From the editor
Remember in 2003 when the Cubs were on the cusp of going to the World Series when the infamous foul ball occurred? I know you recall the foul ball itself, caroming off the hands of some innocent young lad who, unfortunately and undeservedly, would go on to be blamed for the Cubs’ ultimate downfall that season.
What you may have missed during that play-or what probably provoked you to howl out sharp criticisms for the young man’s desire to snag a souvenir during a pivotal moment in the playoffs-was Cubs leftfielder Moises Alou’s reaction. Alou turned into a 3-year-old and threw a temper-tantrum right there in front of 40,000-plus eyewitnesses and millions watching on television. Alou’s hands were up, his mouth agape, and he was burning daggers into the fellow for his idiocy, even hurling words of disgust.
By reacting in such an immature and unreasonable manner, what Alou did right there, at that moment, was find someone or something to blame for his team’s poor performance. Had he jogged back to his position after the ball landed out of play, assuaging his misplaced anger as any fan’s simple reaction to a possible souvenir, then the word “infamous” and the term “foul ball” would never have married, unceremoniously.
It’s this and similar behavior by professional athletes that baffles and irks me to no end. I’m reminded of Alou’s reaction to the foul ball after reading about Sergio Garcia’s behavior upon choking at the British Open last weekend. Garcia blamed groundskeepers for his downfall in a playoff against Padraig Harrington.
“It seemed to take a long time to rake two bunkers,” he told reporters of his waiting before hitting his approach shot to the 18th green. “It’s not fun standing there when you know you’re hitting the ball well … .”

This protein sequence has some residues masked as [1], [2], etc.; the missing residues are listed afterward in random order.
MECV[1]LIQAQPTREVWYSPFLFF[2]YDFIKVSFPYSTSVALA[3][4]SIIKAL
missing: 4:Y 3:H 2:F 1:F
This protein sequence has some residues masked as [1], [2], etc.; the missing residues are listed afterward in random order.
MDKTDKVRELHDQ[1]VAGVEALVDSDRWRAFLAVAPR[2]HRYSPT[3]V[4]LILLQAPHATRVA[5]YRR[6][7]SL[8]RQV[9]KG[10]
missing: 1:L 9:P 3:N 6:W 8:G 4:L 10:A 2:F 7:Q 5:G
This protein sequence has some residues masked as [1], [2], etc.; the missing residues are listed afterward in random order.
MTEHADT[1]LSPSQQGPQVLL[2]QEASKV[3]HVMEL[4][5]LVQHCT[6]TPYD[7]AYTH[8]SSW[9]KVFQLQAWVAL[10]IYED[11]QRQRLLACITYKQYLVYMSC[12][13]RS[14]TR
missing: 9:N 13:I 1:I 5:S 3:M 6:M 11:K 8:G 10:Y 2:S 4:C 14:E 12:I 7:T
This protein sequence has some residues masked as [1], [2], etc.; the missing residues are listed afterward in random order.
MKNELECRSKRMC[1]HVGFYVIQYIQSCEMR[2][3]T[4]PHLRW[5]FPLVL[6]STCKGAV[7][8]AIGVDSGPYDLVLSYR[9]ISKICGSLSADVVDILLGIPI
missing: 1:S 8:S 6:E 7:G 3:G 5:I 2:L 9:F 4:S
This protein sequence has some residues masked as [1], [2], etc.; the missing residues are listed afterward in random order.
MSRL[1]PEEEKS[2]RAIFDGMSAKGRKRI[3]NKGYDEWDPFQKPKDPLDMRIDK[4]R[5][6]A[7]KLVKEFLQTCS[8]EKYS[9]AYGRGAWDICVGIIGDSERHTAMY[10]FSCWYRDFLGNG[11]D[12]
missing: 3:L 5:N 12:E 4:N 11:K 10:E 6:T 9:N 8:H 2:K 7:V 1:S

Okey-dokey, Garcia. The fact that you could have avoided a playoff entirely and won your first major championship had you not missed a 10-foot putt on 18 had nothing to do with you losing. Right.
More and more pro athletes are laying blame elsewhere for their ineptitude, and they’ll even go so far as to defend one another for criminal incidents. Allen Iverson recently told a newspaper that Michael Vick’s legal problems involving a dog-fighting ring were due to Vick’s celebrity and wealthy economic status. Really? It had nothing to do with the fact that Vick owns the property where the alleged dog-fighting occurred?
Pro athletes need to start owning up to their faults, or good sportsmanship will be extinct.
And while we’re on the subject, would it kill a pro baseball player to jog back to the dugout after he strikes out? You would think they would want to get out of sight immediately. Also, note to outfielders, call the ball! Stop running into each other like buffoons. You’re taught to call the ball before you turn 10 years old!
And someone tell Cubs third baseman Aramis Ramirez to run out-at full speed-every ball he hits. When Ramirez hits a deep fly he likes to stand and gawk at his achievement. I get so mad at him I want to throw a temper-tantrum.